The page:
National Center releases 54 proposals to rebuild economy, restore liberty
A conservative think tank has been looking at ways to get Americans back to work and protect people's rights, in case of a future health crisis. One America's Stefan Kleinhenz has more from Washington.
The coronavirus pandemic has not spared a single nation or economy, but the way some governments have handled the crisis has raised eyebrows.
Brazil's right-wing populist leader Jair Bolsonaro has been dismissive about the health crisis and implored people to ignore state governors who had ordered lockdowns and social distancing measures.
The result: Brazil has the third-highest number of confirmed COVID-19 cases, behind the United States and Russia. A study by Imperial College suggest that 70,000 to one million Brazilians could die depending on measures taken to halt the progress of the pandemic.
Brazil's healthcare system has been decimated since 2017; its expenditure on its national health service has been slashed by $4.4bn - or slightly less than a third of its current budget. And in some regions, it is close to collapse from the sheer number of COVID-19 patients.
Despite a stimulus package, the economy is expected to contract 4.7 percent this year - the biggest fall since 1900. The situation is so bad that President Donald Trump is considering banning Brazilians from travelling to the US.
Bolsonaro has been criticised at home and abroad, so how much damage will this do to the economy and its 209 million people? We speak to Jimena Blanco, the Head of Americas Risk Insights at Verisk Maplecroft.
No longer recession-proof
Millions of jobs have been lost due to the coronavirus pandemic.
Despite the saying that the virus does not discriminate, it is having an unequal and devastating effect on low-income workers, immigrants and women.
But an altogether startling situation, despite the pandemic, is that medical personal are losing their jobs, as Al Jazeera's Shihab Ritansi reports.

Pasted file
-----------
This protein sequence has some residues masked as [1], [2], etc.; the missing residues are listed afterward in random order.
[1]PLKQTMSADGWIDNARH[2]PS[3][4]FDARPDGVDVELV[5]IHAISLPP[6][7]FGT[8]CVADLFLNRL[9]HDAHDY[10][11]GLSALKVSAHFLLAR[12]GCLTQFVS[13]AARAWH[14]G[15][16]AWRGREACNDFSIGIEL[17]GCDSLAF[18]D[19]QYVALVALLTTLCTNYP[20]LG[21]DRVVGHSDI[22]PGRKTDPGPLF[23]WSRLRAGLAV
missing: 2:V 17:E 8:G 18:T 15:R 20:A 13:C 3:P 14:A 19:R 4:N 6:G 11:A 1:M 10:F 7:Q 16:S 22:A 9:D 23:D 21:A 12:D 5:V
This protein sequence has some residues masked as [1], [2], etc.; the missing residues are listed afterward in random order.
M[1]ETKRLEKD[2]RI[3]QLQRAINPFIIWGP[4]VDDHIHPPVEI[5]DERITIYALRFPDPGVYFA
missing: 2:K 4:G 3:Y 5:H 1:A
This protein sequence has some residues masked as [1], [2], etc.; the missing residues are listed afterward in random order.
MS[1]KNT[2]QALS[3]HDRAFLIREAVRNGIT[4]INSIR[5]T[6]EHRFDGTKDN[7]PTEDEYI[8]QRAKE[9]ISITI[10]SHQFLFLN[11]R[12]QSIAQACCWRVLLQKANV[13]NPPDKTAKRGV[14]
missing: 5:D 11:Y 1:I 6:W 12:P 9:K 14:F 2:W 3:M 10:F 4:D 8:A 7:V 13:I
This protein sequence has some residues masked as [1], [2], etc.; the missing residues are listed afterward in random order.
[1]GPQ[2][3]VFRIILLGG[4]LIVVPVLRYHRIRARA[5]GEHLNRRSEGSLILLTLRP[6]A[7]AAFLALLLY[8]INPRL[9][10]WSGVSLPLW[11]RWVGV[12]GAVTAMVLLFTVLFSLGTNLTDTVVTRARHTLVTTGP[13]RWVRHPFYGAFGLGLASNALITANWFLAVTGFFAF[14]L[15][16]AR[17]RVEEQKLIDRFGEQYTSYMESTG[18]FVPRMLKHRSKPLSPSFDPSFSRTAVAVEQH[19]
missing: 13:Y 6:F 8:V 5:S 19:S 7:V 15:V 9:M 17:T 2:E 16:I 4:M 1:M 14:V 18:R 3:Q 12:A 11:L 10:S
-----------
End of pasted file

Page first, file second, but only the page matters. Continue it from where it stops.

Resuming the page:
We also speak to Sho Alexander Sugihara, the co-founder and chief executive of gig-economy finance app Portify, who explains what has gone wrong in the jobs market.
Germany's big bazooka to save the euro
Europe's biggest economy is back in recession, a little over a decade since the last financial crisis.
But trouble was brewing for Germany before the pandemic - and like everywhere else, worse is yet to come.
The government has pledged one trillion euros to support the economy. But it is Chancellor Angela Merkel's radical 500 billion euro plan to help fellow European nations that could face opposition and push the union towards another crisis.
Al Jazeera's Dominic Kane reports and we speak to Claus Vistesen, chief eurozone economist at Pantheon Macroeconomics.
- Mark Parkinson, president and CEO of the American Health Care Association and National Center for Assisted Living, joins Chris Wallace on 'Fox News Sunday.' Krystal and Saagar give daily updates on the crisis; Georgia set to reopen its economy this Friday, polls show most Americans would rather keep the economy closed than risk an outbreak and open too early, and Harvard University is under fire for accepting more than $8 million dollars in coronavirus relief package. Jobless claims are surging as businesses are forced to shut their doors amid the coronavirus pandemic. Meanwhile, President Trump is considering when the economy will reopen. CBS News White House correspondent Ben Tracy joins CBSN with the latest.